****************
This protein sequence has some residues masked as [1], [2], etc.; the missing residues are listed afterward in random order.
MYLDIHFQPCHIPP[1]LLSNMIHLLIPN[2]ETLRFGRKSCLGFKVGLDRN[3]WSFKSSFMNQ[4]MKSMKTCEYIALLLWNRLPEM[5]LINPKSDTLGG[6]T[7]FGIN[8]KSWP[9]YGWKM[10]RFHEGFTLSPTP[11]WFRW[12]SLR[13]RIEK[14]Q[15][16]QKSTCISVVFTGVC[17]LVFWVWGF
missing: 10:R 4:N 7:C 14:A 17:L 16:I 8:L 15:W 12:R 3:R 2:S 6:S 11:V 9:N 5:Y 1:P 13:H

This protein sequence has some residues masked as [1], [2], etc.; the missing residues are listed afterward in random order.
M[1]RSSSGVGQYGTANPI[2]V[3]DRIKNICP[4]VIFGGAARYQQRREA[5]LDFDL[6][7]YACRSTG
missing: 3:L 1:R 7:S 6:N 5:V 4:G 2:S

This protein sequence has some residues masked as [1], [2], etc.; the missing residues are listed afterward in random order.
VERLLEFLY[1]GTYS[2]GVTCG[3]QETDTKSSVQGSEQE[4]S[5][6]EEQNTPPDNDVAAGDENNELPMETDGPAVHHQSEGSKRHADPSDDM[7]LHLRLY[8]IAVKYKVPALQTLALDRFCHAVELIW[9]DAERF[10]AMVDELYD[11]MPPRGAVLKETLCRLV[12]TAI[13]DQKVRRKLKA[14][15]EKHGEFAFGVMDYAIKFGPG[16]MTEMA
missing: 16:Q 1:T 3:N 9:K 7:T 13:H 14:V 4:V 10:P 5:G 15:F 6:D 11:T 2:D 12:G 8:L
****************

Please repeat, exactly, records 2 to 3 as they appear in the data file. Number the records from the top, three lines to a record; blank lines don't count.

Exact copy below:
This protein sequence has some residues masked as [1], [2], etc.; the missing residues are listed afterward in random order.
M[1]RSSSGVGQYGTANPI[2]V[3]DRIKNICP[4]VIFGGAARYQQRREA[5]LDFDL[6][7]YACRSTG
missing: 3:L 1:R 7:S 6:N 5:V 4:G 2:S

This protein sequence has some residues masked as [1], [2], etc.; the missing residues are listed afterward in random order.
VERLLEFLY[1]GTYS[2]GVTCG[3]QETDTKSSVQGSEQE[4]S[5][6]EEQNTPPDNDVAAGDENNELPMETDGPAVHHQSEGSKRHADPSDDM[7]LHLRLY[8]IAVKYKVPALQTLALDRFCHAVELIW[9]DAERF[10]AMVDELYD[11]MPPRGAVLKETLCRLV[12]TAI[13]DQKVRRKLKA[14][15]EKHGEFAFGVMDYAIKFGPG[16]MTEMA
missing: 16:Q 1:T 3:N 9:K 7:T 13:H 14:V 4:V 10:P 5:G 15:F 6:D 11:T 2:D 12:G 8:L